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The Dolphins Are 3-0, but Are They Good?

Miami has beaten three weaker teams en route to an undefeated start. This week against the Patriots will be the team’s first real test.

Getty Images/Ringer illustration

We’re only three weeks in, but it’s already clear that this NFL season is destined to be a weird one. Backup quarterback Ryan Fitzpatrick has led the Buccaneers to a 2-1 start while becoming the first quarterback in league history to pass for 400-plus yards in three straight games. Patrick Mahomes II has been indescribably amazing, setting the record for most touchdown passes in the first three weeks of a season (13). The Browns won a game. The Bengals and Bears are both in first place; The Steelers, Packers, Vikings, and Patriots have all, at times, been bad. And perhaps wackiest of all, the Dolphins are 3-0.

Along with the Rams and Chiefs, Miami’s one of three still-undefeated teams, and they got there with a balanced and explosive offense and a ball-hawking defense. After spending most of the offseason thinking the Dolphins would be just another boring, sub-.500 also-ran in the AFC, Miami’s got me sitting up to pay attention—but is the team’s hot start the real deal or just a flash in the pan?

It’s easy to be skeptical when a team makes a big jump from one year to the next, but when a quarterback change is involved—even when it’s from one known quantity like Jay Cutler to another in Ryan Tannehill—anything is possible. NFL teams can rise and fall on their quarterback play, and after missing all of last season to a knee injury, Tannehill’s been sharper than ever in the Dolphins’ first three games.

This season the seventh-year pro has completed 73 percent of his passes for 687 yards, seven touchdowns and two picks for a 121.8 passer rating. He ranks fourth at 9.3 yards per attempt and third with a 9.5 percent touchdown rate and in-the-pocket passer rating (124.0)—trailing behind only Mahomes and Fitzmagic in the last two categories. This year, that’s good company to have.

The key is that Tannehill’s not trying to do too much. He’s playing the role of point guard in head coach and play-caller Adam Gase’s scheme, quickly distributing the ball to the team’s top skill-position players. That’s by design: The Dolphins’ pass protection has been middling—it ranks 22nd per Football Outsiders—an issue mitigated by quick passes (Tannehill’s average time to throw thus far has been a mere 2.41 seconds, second fastest of any passer), play-action (27.1 percent of his dropbacks, seventh-most), and lots of running (Miami’s 52.3 percent pass-to-run ratio ranks 30th in the league). Gase has run a nice balance of short passes and deep shots to keep defenses off-balance. And he’s even thrown in some jet-sweep plays to stress opponents horizontally as well.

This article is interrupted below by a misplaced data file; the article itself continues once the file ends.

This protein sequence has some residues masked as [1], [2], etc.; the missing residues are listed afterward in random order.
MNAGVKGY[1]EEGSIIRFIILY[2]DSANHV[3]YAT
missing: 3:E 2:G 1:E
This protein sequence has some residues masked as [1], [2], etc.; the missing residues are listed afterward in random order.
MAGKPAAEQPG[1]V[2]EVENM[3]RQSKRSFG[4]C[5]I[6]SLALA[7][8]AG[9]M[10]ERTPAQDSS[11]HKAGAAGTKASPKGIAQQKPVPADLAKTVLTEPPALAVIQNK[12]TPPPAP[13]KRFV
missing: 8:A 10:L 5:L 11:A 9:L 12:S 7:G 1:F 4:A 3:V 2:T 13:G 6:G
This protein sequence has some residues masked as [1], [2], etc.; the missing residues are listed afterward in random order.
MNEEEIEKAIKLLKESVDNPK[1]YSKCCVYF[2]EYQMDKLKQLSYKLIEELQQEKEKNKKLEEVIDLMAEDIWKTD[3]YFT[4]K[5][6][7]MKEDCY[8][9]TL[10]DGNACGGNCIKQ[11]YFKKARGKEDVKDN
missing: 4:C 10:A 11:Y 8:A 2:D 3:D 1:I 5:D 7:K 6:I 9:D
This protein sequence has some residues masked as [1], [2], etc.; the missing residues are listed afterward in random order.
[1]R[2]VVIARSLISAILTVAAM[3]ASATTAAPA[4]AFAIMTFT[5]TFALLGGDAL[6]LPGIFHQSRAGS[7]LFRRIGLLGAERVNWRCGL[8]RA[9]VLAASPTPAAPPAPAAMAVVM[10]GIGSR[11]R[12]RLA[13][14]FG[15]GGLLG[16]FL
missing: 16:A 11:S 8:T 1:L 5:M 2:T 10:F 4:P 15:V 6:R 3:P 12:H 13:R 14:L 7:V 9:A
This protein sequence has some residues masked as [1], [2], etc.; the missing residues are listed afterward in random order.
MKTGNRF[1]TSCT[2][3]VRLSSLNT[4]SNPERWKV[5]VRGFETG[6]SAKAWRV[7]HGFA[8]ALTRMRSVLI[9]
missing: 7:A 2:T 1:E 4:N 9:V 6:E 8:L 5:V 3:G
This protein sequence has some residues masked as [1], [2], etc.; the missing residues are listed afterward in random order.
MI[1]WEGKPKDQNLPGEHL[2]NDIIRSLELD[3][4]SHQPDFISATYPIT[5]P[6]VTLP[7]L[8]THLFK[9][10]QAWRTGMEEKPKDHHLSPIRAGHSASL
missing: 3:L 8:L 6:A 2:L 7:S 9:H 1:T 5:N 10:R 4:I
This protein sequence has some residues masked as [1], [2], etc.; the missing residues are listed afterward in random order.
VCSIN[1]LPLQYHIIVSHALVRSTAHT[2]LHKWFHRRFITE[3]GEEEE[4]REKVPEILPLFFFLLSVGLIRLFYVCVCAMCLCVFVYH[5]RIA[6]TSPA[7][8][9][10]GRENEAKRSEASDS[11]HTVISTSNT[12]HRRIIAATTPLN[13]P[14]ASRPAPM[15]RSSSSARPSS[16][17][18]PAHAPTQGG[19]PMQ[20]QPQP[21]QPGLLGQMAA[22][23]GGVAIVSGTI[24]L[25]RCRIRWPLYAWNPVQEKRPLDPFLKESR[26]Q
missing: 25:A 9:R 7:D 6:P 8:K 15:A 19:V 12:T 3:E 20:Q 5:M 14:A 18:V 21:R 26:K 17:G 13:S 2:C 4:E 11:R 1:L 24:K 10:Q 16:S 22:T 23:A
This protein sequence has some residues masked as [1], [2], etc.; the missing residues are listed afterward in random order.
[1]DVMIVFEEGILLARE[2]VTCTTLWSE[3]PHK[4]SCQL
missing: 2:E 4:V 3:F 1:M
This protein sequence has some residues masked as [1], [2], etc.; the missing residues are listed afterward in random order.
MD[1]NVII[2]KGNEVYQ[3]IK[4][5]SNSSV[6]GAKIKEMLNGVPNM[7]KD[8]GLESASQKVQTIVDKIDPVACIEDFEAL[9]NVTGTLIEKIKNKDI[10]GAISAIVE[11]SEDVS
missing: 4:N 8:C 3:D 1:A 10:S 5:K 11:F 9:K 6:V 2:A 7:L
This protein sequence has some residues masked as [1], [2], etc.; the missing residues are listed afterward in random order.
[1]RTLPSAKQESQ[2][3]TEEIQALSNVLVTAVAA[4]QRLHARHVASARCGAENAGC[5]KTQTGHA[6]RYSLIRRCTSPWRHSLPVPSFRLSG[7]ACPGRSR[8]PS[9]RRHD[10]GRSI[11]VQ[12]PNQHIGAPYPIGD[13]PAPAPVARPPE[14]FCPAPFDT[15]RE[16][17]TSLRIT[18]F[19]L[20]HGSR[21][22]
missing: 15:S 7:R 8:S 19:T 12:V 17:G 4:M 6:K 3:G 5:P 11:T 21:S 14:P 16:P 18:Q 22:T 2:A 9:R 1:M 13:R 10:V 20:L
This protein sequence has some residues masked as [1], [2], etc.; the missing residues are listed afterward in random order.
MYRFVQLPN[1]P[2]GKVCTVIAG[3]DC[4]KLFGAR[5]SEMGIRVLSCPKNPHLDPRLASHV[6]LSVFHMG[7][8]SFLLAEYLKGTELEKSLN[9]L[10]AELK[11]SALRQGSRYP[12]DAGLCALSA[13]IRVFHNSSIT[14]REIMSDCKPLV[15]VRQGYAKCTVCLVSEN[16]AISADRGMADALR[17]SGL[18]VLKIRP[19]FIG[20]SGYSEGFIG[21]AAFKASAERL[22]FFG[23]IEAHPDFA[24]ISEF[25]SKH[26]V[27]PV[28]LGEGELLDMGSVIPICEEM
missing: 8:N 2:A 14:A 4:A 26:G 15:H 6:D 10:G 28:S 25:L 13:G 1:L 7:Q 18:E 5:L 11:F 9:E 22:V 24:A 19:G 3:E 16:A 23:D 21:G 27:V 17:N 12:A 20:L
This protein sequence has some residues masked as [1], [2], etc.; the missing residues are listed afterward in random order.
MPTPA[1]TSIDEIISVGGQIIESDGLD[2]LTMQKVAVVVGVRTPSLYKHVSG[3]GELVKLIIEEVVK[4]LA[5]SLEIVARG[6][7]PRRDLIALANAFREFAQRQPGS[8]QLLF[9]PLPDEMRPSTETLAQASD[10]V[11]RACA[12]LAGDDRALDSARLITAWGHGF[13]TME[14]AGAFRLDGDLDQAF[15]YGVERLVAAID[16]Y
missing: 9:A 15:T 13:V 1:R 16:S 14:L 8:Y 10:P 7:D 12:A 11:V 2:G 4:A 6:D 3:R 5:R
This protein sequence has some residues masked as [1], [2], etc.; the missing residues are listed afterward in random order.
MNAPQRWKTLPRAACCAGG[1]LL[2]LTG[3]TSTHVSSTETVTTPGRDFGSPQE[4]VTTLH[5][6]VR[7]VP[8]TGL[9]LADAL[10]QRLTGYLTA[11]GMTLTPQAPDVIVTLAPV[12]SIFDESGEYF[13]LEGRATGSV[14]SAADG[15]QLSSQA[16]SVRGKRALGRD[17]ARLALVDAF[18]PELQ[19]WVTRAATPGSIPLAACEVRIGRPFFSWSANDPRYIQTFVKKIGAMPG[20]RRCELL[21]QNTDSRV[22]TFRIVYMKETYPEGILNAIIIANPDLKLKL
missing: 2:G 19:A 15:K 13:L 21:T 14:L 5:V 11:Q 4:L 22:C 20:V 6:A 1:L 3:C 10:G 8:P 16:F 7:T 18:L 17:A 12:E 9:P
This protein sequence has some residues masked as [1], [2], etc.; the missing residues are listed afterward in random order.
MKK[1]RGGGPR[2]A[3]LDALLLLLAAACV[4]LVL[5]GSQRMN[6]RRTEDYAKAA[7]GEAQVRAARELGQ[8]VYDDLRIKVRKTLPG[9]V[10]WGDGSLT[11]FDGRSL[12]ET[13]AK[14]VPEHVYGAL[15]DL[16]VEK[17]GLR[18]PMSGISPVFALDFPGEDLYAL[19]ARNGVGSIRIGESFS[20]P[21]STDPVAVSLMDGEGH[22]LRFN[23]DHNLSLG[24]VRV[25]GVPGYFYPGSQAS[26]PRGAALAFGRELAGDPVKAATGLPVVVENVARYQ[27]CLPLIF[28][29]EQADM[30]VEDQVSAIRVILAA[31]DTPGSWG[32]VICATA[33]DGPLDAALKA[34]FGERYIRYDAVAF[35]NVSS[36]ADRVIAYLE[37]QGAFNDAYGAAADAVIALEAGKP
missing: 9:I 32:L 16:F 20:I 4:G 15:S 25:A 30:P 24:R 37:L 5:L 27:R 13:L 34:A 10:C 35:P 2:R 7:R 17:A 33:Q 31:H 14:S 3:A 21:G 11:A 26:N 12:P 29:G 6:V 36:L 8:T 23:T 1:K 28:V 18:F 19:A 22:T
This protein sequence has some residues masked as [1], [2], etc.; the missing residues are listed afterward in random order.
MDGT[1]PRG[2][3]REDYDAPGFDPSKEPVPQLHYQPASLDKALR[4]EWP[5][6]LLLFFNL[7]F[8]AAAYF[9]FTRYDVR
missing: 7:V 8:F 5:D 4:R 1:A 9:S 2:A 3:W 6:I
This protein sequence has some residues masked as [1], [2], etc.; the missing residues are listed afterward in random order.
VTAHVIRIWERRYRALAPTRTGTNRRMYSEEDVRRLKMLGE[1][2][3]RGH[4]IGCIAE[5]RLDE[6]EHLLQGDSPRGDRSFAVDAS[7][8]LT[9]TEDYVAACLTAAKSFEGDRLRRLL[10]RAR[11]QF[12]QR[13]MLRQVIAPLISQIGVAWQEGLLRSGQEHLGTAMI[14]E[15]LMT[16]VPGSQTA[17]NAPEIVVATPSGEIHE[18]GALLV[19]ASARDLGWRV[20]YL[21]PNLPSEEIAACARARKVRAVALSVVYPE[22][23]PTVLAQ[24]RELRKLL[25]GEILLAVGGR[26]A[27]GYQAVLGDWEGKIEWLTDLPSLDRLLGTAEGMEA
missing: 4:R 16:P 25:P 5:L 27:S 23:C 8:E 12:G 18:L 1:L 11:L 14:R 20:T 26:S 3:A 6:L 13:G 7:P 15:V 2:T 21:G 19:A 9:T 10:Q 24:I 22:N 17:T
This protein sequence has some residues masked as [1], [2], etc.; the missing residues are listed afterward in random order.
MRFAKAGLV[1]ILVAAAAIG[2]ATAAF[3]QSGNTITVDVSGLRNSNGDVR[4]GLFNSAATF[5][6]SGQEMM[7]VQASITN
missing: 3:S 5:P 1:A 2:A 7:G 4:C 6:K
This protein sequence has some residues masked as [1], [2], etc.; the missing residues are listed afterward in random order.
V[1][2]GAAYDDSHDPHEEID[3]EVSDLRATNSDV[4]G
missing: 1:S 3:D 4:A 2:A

One noticeable theme for Gase’s scheme this year has been the focus on featuring the individual talents of his top playmakers. He’s called a number deep shots to Kenny Stills, who has the long speed to get behind just about any defense in the league. In Week 1, Tannehill looked off the safety to the left then launched this bomb downfield to Stills, who beat cornerback Malcolm Butler one-on-one for a score.

On Sunday, Tannehill found Stills again, who split the difference between two defenders with a looping corner route out of the slot, then outran them both to the back of the end zone.

Gase has put his most elusive players into space. On this catch-and-run touchdown in Week 2, veteran receiver Albert Wilson showed off his open-field prowess and, after reeling in a pass on a slant route, got across the field before using a rocker-step move to beat his defender up the sideline.